Archive for June, 2016

I need community. I am not alone. Rural and small town areas of our nation are replete with stories of community. The proverb—from a hard to verify source—that states “it takes a village to raise a child” is a pithy example of the value of community. Strong bonds of friendship develop on college campuses. Fraternal organizations are often cemented with comradely feelings. Faithful congregants in religious communities describe their connections with one another as family and many sing about being in “the family of God.” Even people who are bent on destruction and mayhem find brotherly camaraderie in the pursuit of evil.

I am defining community as a social, religious, occupational, educational, or other group that shares characteristics in common and is perceived or perceives itself distinct from the larger society around it. A community can be of any size and the common characteristics are felt deeply so as to create a strong bond. The size of the community is not as important as the vitality of connection between members of the community.

Each of us find community in different sectors of society, and are most often members of more than one community. In fact, participation in multiple communities promulgates healthy life balance. The narrow focus of a single community creates energy and purpose but is devoid of healthy perspective and requires constant recalibration from sources external to that community. If these external influences are not strong enough to bring needed correction, personal commitments to only one community result in a life that becomes unhealthy for the individual and, by extension, the community, and the world immediately outside of the community.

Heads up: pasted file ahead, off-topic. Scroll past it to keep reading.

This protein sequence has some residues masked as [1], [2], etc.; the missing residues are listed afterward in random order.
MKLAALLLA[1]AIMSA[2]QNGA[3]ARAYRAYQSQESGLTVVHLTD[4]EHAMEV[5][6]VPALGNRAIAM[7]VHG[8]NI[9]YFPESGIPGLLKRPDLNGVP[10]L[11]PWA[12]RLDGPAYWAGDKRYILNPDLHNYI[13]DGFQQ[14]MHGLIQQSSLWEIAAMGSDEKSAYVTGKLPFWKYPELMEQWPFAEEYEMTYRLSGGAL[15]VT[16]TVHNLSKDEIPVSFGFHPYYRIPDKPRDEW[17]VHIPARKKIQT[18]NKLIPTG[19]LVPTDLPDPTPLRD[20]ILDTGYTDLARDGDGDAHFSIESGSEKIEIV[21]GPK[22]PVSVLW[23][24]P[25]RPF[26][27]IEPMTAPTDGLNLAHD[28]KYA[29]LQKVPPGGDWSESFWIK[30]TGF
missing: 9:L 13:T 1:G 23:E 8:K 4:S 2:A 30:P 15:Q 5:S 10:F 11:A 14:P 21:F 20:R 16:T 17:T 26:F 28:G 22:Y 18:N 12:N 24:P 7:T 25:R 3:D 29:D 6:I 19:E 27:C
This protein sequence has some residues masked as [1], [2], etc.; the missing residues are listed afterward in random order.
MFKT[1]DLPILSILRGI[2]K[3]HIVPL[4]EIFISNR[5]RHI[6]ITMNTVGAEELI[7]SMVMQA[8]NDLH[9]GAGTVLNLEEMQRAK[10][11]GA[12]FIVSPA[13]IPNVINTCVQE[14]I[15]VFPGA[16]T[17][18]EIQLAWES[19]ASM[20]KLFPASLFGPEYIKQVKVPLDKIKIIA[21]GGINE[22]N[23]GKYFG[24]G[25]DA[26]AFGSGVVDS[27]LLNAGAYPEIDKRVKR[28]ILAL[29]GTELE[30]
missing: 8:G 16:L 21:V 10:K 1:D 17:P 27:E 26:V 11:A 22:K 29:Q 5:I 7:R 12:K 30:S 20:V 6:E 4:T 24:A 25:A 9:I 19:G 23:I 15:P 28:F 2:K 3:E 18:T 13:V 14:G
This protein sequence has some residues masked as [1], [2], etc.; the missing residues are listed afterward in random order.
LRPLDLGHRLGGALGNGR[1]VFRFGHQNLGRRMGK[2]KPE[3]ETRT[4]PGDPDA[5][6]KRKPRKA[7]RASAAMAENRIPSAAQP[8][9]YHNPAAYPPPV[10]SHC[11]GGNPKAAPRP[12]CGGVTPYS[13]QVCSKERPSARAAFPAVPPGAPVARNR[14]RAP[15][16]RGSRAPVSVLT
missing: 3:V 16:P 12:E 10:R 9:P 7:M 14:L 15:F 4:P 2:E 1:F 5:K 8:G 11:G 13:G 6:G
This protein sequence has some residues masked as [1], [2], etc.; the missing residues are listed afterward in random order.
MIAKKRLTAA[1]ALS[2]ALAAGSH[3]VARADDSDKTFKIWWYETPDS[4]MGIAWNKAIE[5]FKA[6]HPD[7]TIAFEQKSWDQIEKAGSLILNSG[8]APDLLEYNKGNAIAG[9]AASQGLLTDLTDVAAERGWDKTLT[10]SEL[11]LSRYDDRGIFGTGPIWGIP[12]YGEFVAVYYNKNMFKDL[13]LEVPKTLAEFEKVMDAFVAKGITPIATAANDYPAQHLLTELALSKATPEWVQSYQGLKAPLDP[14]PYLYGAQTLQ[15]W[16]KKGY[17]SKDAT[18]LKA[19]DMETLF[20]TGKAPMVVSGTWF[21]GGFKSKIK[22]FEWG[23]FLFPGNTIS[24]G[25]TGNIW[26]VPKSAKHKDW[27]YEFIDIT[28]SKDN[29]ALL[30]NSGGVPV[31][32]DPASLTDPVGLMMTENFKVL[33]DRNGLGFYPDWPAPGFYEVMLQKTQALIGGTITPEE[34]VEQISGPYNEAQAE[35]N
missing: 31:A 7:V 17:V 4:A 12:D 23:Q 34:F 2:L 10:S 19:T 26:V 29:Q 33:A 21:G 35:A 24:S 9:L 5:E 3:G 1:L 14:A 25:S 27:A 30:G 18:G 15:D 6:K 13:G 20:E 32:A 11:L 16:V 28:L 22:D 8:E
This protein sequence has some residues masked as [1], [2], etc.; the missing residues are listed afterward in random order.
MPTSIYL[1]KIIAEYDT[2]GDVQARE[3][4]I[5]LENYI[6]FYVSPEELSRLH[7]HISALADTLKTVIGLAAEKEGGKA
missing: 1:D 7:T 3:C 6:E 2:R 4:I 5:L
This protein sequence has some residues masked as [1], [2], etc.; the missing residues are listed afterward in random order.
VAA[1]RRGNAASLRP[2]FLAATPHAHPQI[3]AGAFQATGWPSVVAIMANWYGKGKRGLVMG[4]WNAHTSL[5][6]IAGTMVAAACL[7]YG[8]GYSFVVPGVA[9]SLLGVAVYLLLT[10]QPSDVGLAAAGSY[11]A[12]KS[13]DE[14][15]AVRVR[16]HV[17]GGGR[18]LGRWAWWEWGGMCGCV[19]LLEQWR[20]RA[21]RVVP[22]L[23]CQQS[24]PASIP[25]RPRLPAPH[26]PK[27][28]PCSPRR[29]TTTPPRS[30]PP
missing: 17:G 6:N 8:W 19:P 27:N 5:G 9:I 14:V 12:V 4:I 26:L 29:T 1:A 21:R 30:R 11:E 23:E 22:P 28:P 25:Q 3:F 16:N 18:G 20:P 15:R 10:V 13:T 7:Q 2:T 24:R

This submission to a single community often happens when fanaticism and radicalism take hold and fundamentalist ideologies overpower the autonomy of the individual. This phenomenon is observed in political climates regardless of the niche in the structure of society: government, philosophy, education, religion, entertainment, or science.

Someone may take umbrage with my position. I’m thinking of people who are so strongly committed to one ideology that they feel every one should share their life’s single purpose. This is true in every segment of society and can be documented with a plethora of examples. Consider the politics of government, or religious faith traditions, or the philosophical underpinnings of any human endeavor.

But I digress. Back to my initial statement that I need community. Upon the death of my wife Barbara, I was faced with how much I had grown to depend on her over the 45 years of our marriage. This was particularly true when I examined how she had become my entrée to community, particularly those communities with a social component. My introverted personality depended heavily on her. When I was left to negotiate the serpentine ways of entering into and engaging components of a community, I floundered. But I desperately needed what communities afford: belonging, affirmation, support, purpose, and social opportunities. I persisted in my effort to engage communities in which I had relationships.

Members of my communities were unaware of how isolated I felt in the hollowness of Barbara’s leaving, even while engaged in relational activities among them. I was a master at pretense and masked the difficulty I had in entering new communities. However, I persisted in my attempts because I felt community was critical for healthy living.